He leaned forward, ready to begin his silent argument anew, when something interrupted him.
The bells. The grand bells at the front of the Library, the bells that announced new visitors. They were ringing, filling the little sitting room with deafening noise.
He sat up straight, double-checking the mask was properly hooked to his hood. With all of the strangers that had been wandering around Alexandria, he had taken to wearing it constantly outside his quarters. It was hot, and itchy, but he just couldn’t take the risk anymore. At moments like this, he was glad for it. One less thing to worry about.
Who could it be? He just couldn’t place it, as he worked his way up towards the entrance. It wasn’t time for a new guest. He hadn’t even been sent the documents for a new guest yet. Was it the Library responding to his complaints about the constant, undisciplined intruders? Because if it was making them actually use the door now, rather than just appearing and vanishing from the Library whenever and wherever they pleased, he’d get right down on his knees and kiss the floor where he walked.
With the collegiate wanderers on his mind, his surprise was total and complete as he pushed open the door to the little annex.
Indira turned around to face him. She had been examining one of the chandeliers with all the apparent signs of interest.
The years had been at work on her too, Owl noted dispassionately. There were new wrinkles lining her face, and a patch of grey was blossoming at her temples. But her eyes were still bright and sharp. She clutched a leather-bound folder to her waist under clasped hands. More from force of habit than anything pressing, Owl guessed. It was too small to carry much of anything at all.
“Oh! You’re here already. Good. Good.” She said. She was smiling as she stepped gracefully across the room towards him. He slid his hands into his pockets. He might appear casual, but he knew that if she tried anything he’d be more than ready. Not that he had any idea what she would be here to try in the first place, but, well. He couldn’t place any reason for her to be here, period. That worried him. He didn’t like unpredictable.
“Good evening, Indira.” He said smoothly, holding out a hand as she approached. Owl noted with a slight smile that he now stood a head higher than her. She noticed it too. He could tell from the way her eyes tightened, just a little, and how her smile suddenly turned wry. She took his hand, shaking it firmly. The silence stretched on as she stood there. Watching him.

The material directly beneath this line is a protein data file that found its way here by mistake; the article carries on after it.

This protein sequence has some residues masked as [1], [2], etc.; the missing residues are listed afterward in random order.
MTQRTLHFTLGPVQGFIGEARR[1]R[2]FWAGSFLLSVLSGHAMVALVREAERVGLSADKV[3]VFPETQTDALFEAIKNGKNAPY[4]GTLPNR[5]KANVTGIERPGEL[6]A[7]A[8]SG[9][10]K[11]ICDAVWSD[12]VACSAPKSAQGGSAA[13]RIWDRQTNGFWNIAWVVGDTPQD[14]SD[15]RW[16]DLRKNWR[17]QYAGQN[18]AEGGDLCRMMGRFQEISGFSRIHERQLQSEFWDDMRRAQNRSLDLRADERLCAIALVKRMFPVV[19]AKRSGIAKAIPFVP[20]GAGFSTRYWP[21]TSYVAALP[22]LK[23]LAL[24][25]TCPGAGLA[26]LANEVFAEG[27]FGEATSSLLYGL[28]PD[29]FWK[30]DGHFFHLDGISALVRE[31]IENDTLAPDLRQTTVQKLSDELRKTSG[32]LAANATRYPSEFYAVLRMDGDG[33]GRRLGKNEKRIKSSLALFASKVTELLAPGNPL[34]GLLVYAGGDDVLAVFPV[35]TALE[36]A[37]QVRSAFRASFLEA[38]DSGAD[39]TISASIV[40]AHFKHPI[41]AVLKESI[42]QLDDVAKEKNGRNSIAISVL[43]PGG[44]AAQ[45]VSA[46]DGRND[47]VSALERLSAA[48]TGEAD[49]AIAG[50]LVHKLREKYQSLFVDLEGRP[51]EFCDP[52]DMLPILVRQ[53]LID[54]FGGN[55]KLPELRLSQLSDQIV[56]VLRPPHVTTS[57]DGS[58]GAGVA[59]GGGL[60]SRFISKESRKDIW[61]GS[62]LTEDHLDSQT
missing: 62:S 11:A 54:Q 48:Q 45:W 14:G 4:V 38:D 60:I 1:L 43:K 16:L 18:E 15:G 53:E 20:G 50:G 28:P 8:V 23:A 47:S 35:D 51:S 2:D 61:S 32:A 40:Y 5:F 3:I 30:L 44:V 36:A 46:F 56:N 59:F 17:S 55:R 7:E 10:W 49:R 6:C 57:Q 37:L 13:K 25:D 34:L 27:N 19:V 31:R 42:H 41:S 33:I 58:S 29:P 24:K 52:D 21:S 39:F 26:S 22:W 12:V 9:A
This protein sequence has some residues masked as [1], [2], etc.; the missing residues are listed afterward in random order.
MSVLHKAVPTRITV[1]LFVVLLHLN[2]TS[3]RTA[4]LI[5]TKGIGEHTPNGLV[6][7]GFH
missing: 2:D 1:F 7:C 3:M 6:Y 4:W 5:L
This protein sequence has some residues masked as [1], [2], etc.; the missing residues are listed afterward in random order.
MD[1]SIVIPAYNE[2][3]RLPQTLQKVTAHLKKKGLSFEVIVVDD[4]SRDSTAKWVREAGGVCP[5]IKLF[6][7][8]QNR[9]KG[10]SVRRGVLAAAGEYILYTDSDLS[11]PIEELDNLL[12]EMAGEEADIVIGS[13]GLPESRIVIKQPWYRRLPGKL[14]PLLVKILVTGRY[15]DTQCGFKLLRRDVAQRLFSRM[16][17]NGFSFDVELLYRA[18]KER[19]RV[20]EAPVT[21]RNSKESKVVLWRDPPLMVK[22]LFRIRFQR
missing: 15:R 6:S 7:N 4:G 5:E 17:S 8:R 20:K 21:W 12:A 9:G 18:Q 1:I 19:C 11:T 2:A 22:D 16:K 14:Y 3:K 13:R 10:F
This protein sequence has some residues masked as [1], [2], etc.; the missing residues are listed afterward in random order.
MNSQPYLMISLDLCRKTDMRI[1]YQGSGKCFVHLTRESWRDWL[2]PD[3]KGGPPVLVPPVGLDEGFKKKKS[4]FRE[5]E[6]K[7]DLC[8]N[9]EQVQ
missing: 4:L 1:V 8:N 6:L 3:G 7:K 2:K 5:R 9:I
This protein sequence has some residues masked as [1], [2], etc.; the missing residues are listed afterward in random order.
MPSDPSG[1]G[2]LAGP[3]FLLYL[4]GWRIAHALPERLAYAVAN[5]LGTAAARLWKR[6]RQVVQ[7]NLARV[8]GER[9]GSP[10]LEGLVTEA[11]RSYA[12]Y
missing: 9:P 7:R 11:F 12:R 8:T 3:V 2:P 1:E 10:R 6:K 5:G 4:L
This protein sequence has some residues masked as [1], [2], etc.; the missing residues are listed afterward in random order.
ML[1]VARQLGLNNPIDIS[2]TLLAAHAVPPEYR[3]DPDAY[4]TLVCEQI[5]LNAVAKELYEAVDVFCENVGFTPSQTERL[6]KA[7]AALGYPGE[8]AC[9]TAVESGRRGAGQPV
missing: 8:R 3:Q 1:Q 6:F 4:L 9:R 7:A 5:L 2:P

“To what do I owe the pleasure?” He finally said, sliding his hand back into the warmth of his jacket.
“Well. It’s been some time, hasn’t it?” Indira said, beaming up at him. “Can’t I stop in and say hi to my favorite Librarian?”
Owl paused, narrowing his eyes.
“Well...you could, yes. But you never have before. So you’ll forgive me for being...surprised by you showing up.” He sized her up carefully. She seemed sure of herself, like always. But there was something in the way her hands flexed around her binder, the way she shifted her weight from foot to foot. She wasn’t comfortable, even if she had been trying to convince herself that she was.
“How about we just skip all of the bantering and back and forth we’re about to do, and you skip to the part where you tell me why you’re actually here?” Owl said, deciding that blunt would probably suit him better than polite. Indira was the Guildmaster, but she was still a scientist. If he went straight for the point, she’d probably follow suit.
Sure enough, the wry grin seemed to be poking around the corners of her mouth again.
“Straight to business, I see. Well. I suppose that’s…” She trailed off, seeming to collect herself. “It seems that things have been going smoothly, wouldn’t you agree, Librarian?”
“...I suppose so.” Owl said warily, still watching her. He wasn’t really convinced of that, no, but the last person who needed to hear about his struggles around the Library these days was Indira.
Unless she already knew? He couldn’t shake the thought of it. He was an idiot, thinking he could just keep everything quiet and have it all work out. She was smart. She had connections. Of course she’d find out.
He pushed the insidious thoughts away. He knew nothing of the sort. Before he got himself all worked up over assumptions, he’d damned well let the woman speak.
She smiled up at him.
“Right. So it seems, anyhow. I’m very glad that things have worked out so pleasantly.”
“...Right. I got your notes.” Owl said blankly. He could picture the thank-you notes she’d sent him clearly.
She bobbed her head in agreement.
“Yes, very good. Well.” Her fingers gripped the leather-bound binder again. Owl watched with more than an idle curiosity. “Seeing as things are going so well, I….” She brushed her hair back from her ears. Owl leaned back, letting her take her time. “I- That is, the Booklender’s Guild has something we’d like to discuss with the Librarian. You.”
She held the little leather binder out.
“We have a proposal for you, Owl. We’d like you to hear us out.”
submitted by Inorai